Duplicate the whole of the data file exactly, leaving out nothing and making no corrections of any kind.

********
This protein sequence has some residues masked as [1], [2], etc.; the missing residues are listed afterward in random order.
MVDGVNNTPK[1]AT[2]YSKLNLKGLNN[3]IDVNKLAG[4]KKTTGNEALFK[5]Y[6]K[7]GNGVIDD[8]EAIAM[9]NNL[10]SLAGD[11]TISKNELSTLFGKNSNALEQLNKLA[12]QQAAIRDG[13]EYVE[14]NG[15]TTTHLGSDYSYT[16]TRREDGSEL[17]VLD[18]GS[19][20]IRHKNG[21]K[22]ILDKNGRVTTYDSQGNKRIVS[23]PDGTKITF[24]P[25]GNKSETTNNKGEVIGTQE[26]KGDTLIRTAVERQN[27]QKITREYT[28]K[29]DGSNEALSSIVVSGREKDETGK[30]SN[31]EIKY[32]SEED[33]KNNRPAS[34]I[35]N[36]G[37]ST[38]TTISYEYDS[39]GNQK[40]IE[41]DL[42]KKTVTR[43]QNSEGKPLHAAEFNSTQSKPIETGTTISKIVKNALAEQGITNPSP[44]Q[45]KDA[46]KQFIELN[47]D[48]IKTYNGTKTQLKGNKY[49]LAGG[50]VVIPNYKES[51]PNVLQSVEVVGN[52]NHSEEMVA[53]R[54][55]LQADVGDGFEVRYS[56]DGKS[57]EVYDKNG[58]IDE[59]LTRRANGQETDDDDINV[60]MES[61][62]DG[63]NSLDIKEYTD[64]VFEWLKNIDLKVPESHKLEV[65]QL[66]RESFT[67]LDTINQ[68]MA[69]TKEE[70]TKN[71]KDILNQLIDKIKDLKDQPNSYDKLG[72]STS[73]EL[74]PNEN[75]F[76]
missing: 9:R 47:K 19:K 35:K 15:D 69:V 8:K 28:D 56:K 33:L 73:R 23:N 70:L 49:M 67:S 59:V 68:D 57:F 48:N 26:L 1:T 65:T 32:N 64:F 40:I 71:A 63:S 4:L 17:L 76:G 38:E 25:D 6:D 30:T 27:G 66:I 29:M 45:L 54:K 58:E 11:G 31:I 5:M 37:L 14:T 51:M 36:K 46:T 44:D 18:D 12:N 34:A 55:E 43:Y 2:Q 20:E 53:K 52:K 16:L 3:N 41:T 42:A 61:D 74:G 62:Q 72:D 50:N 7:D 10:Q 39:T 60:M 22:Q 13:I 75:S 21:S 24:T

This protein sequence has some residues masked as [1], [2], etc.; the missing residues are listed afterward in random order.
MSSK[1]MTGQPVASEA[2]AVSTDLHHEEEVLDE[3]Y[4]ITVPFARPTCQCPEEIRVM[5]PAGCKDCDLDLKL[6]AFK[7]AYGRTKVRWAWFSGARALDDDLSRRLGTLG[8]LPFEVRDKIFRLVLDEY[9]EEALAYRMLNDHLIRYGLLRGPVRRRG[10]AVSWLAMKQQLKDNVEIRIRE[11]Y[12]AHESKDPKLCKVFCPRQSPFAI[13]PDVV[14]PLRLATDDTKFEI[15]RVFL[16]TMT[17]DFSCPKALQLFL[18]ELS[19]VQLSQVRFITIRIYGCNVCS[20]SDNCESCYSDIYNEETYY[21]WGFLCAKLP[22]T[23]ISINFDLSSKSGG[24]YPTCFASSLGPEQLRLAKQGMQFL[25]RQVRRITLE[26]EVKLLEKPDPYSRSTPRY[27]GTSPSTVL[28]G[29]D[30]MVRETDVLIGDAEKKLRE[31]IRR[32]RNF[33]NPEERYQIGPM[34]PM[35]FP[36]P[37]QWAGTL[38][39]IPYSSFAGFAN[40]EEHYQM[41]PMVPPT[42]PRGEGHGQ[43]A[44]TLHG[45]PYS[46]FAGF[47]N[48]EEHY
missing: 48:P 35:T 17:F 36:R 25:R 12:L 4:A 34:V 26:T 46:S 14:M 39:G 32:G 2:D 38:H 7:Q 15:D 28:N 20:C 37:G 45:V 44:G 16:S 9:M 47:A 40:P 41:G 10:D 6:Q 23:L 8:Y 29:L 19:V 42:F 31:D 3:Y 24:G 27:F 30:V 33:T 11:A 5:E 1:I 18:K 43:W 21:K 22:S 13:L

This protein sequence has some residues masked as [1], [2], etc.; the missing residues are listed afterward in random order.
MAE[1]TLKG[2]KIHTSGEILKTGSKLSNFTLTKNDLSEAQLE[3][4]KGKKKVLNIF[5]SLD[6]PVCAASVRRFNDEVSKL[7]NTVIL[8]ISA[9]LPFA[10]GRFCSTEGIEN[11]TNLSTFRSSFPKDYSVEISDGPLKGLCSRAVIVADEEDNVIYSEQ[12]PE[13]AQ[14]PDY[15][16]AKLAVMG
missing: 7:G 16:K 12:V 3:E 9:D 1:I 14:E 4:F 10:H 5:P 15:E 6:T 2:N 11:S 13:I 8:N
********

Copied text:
This protein sequence has some residues masked as [1], [2], etc.; the missing residues are listed afterward in random order.
MVDGVNNTPK[1]AT[2]YSKLNLKGLNN[3]IDVNKLAG[4]KKTTGNEALFK[5]Y[6]K[7]GNGVIDD[8]EAIAM[9]NNL[10]SLAGD[11]TISKNELSTLFGKNSNALEQLNKLA[12]QQAAIRDG[13]EYVE[14]NG[15]TTTHLGSDYSYT[16]TRREDGSEL[17]VLD[18]GS[19][20]IRHKNG[21]K[22]ILDKNGRVTTYDSQGNKRIVS[23]PDGTKITF[24]P[25]GNKSETTNNKGEVIGTQE[26]KGDTLIRTAVERQN[27]QKITREYT[28]K[29]DGSNEALSSIVVSGREKDETGK[30]SN[31]EIKY[32]SEED[33]KNNRPAS[34]I[35]N[36]G[37]ST[38]TTISYEYDS[39]GNQK[40]IE[41]DL[42]KKTVTR[43]QNSEGKPLHAAEFNSTQSKPIETGTTISKIVKNALAEQGITNPSP[44]Q[45]KDA[46]KQFIELN[47]D[48]IKTYNGTKTQLKGNKY[49]LAGG[50]VVIPNYKES[51]PNVLQSVEVVGN[52]NHSEEMVA[53]R[54][55]LQADVGDGFEVRYS[56]DGKS[57]EVYDKNG[58]IDE[59]LTRRANGQETDDDDINV[60]MES[61][62]DG[63]NSLDIKEYTD[64]VFEWLKNIDLKVPESHKLEV[65]QL[66]RESFT[67]LDTINQ[68]MA[69]TKEE[70]TKN[71]KDILNQLIDKIKDLKDQPNSYDKLG[72]STS[73]EL[74]PNEN[75]F[76]
missing: 9:R 47:K 19:K 35:K 15:D 69:V 8:K 28:D 56:K 33:L 73:R 23:N 70:L 49:M 67:S 59:V 68:D 57:F 48:N 26:L 1:T 65:T 32:N 64:F 40:I 71:A 63:S 4:L 17:L 76:G 38:E 25:D 6:D 30:T 27:G 66:I 29:M 45:L 54:K 58:E 11:G 31:I 5:M 37:L 14:T 51:M 36:K 46:T 44:D 18:D 12:N 34:A 55:E 43:Y 2:Q 20:E 53:K 52:K 16:L 3:N 41:T 42:A 61:D 74:G 62:Q 72:D 50:N 7:D 10:Q 39:T 60:M 22:Q 13:I 75:S 21:S 24:T

This protein sequence has some residues masked as [1], [2], etc.; the missing residues are listed afterward in random order.
MSSK[1]MTGQPVASEA[2]AVSTDLHHEEEVLDE[3]Y[4]ITVPFARPTCQCPEEIRVM[5]PAGCKDCDLDLKL[6]AFK[7]AYGRTKVRWAWFSGARALDDDLSRRLGTLG[8]LPFEVRDKIFRLVLDEY[9]EEALAYRMLNDHLIRYGLLRGPVRRRG[10]AVSWLAMKQQLKDNVEIRIRE[11]Y[12]AHESKDPKLCKVFCPRQSPFAI[13]PDVV[14]PLRLATDDTKFEI[15]RVFL[16]TMT[17]DFSCPKALQLFL[18]ELS[19]VQLSQVRFITIRIYGCNVCS[20]SDNCESCYSDIYNEETYY[21]WGFLCAKLP[22]T[23]ISINFDLSSKSGG[24]YPTCFASSLGPEQLRLAKQGMQFL[25]RQVRRITLE[26]EVKLLEKPDPYSRSTPRY[27]GTSPSTVL[28]G[29]D[30]MVRETDVLIGDAEKKLRE[31]IRR[32]RNF[33]NPEERYQIGPM[34]PM[35]FP[36]P[37]QWAGTL[38][39]IPYSSFAGFAN[40]EEHYQM[41]PMVPPT[42]PRGEGHGQ[43]A[44]TLHG[45]PYS[46]FAGF[47]N[48]EEHY
missing: 48:P 35:T 17:F 36:R 25:R 12:L 4:A 34:V 26:T 46:S 14:M 39:G 32:G 2:D 38:H 7:Q 15:D 28:N 20:C 37:G 45:V 44:G 16:S 9:M 47:A 40:P 41:G 10:D 6:Q 23:L 8:Y 29:L 19:V 42:F 31:D 3:Y 24:G 27:F 30:V 33:T 11:A 5:E 1:I 18:K 43:W 21:K 22:S 13:L

This protein sequence has some residues masked as [1], [2], etc.; the missing residues are listed afterward in random order.
MAE[1]TLKG[2]KIHTSGEILKTGSKLSNFTLTKNDLSEAQLE[3][4]KGKKKVLNIF[5]SLD[6]PVCAASVRRFNDEVSKL[7]NTVIL[8]ISA[9]LPFA[10]GRFCSTEGIEN[11]TNLSTFRSSFPKDYSVEISDGPLKGLCSRAVIVADEEDNVIYSEQ[12]PE[13]AQ[14]PDY[15][16]AKLAVMG
missing: 7:G 16:K 12:V 3:E 9:D 1:I 14:E 4:F 10:H 5:P 15:E 6:T 2:N 11:S 13:I 8:N